STANFORD, Calif. – When Jozy Altidore strolled into camp for the US national team this week, he faced a situation strikingly similar to the one that greeted ahead of his first World Cup four years ago.
Once again, he’s in a high-profile career limbo in Europe, and all the same questions keep coming back about how he muster the confidence to carry on as the Americans’ top scoring threat on the world’s biggest stage.
Altidore answered them all on Thursday before the team’s workout at Stanford University, but stuck to a stern-faced response when asked if his recent struggles would sink him in Brazil: “I’m not concerned at all.”
It’s hard to believe that, at just 24 years old, Altidore has already seen all of this before and faced down the same career crisis, but it’s true. When he was called into camp in 2010, he had spent the better part of the previous year languishing with English Premier League strugglers Hull City, battling to live up to his lofty potential but never quite making his mark in England.
Now he’s in a similarly sticky spot with Sunderland, the EPL club that forked over a reported $13 million transfer fee for him in October. Although he was fresh off the best club year of his career with Dutch side AZ Alkmaar when he made the move, his Sunderland stay has been problematic at best and, to his critics, catastrophic.
For Altidore, however, it’s all just part of the game.
“In your career in soccer, a lot of it is mental, man,” he told reporters at US national team camp on Thursday. “You’ve got to stay strong in the tough moments, because there are going to be a lot of them. But in the good moments you can’t get too high, and in the low moments you can’t get too low.”
Part of Altidore’s confidence assuredly comes from the fact that no one has been better at putting the ball in the back of the net in big games for the US in the past year. He scored eight goals in 2013 – four in crucial World Cup qualifiers – and earned his first career US Player of the Year award, proof that the time has come that Altidore – and not Seattle Sounders star Clint Dempsey or LA Galaxy hero Landon Donovan – could be the key piece of the puzzle for the Americans in Brazil.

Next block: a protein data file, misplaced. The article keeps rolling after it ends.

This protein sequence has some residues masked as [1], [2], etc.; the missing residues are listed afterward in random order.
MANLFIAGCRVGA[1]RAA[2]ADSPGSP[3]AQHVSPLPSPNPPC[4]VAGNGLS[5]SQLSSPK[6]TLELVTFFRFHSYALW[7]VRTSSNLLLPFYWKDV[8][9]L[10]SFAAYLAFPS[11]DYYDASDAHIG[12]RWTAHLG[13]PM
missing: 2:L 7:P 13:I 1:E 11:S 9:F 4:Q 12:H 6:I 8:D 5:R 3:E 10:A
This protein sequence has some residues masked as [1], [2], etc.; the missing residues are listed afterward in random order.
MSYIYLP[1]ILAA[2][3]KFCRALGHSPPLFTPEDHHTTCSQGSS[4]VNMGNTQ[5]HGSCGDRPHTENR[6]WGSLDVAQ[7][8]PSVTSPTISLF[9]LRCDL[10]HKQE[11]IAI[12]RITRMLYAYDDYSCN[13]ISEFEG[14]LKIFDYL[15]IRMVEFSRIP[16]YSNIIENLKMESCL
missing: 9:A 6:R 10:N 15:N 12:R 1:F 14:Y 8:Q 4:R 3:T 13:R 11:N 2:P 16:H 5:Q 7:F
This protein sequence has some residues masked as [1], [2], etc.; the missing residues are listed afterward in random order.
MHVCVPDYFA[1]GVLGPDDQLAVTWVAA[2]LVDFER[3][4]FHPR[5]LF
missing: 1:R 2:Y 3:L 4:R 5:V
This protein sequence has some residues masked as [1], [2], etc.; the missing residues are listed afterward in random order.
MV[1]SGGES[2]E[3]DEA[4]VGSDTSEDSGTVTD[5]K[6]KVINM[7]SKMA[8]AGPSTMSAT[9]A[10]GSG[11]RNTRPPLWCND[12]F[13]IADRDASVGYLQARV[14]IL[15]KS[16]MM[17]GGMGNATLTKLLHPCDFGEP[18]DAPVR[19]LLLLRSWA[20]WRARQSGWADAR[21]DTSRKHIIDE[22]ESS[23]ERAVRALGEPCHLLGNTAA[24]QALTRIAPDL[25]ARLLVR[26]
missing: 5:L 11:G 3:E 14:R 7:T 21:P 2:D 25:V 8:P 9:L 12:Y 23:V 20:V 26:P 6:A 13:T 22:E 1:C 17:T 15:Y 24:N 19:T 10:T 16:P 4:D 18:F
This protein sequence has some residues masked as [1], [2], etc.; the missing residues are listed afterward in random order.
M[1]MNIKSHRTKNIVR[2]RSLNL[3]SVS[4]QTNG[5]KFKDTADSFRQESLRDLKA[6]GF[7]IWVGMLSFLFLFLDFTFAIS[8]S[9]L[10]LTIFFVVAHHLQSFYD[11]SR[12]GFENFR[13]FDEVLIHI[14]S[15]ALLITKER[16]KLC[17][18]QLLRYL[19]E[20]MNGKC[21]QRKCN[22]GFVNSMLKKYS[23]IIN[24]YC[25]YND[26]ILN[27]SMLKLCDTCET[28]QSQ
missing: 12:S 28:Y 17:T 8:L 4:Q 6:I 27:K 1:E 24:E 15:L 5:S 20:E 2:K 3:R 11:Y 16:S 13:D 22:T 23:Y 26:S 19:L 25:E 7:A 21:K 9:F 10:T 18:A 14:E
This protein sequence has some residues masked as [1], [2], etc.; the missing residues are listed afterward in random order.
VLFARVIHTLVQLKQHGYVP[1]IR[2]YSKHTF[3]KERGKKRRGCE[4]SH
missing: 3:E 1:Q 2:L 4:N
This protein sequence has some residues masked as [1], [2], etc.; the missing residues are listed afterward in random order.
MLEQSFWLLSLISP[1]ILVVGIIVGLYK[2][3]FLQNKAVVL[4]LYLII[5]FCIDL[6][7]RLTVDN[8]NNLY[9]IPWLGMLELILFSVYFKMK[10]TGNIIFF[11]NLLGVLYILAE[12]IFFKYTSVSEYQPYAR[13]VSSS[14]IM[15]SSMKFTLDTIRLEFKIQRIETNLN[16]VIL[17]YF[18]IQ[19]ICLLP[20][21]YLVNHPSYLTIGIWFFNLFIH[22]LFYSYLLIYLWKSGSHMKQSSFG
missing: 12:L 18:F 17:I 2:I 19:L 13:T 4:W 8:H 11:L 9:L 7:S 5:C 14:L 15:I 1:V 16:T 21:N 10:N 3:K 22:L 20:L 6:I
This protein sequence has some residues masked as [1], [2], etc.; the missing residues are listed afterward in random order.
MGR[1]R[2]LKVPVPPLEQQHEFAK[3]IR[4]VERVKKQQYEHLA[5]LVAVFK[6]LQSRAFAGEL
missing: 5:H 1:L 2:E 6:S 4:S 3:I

“We believe that Jozy can play a very big World Cup,” Klinsmann said earlier this week. “Obviously he has to work the next couple of weeks to confirm our trust, which we think he will absolutely do.”
But while Altidore is all but assured a starting spot for the Americans in Brazil, his standing with Sunderland is less concrete. Black Cats manager Gus Poyet said this week that while he likes and supports Altidore, he questioned whether the pace in England or a striker’s simple tough luck held him to just one goal in 31 league games and forced him off the gameday roster at times this season.
“Something is, of course, not working for us with Jozy,” Poyet said.
Altidore said Thursday that he had a positive conversation with Poyet before leaving England and that the club expects him back after the World Cup.
“He said, ‘I know it didn’t go well for you, but I believe in you and I want to see you back here,’” Altidore said. “So it was positive.”
As for all that history Altidore has with his fans and his critics alike, it means little now that camp is underway and the World Cup lies weeks away.
“It matters what you do going forward,” he said. “Nobody cares about what you did a year or two or three years ago. It’s what you do now that matters.”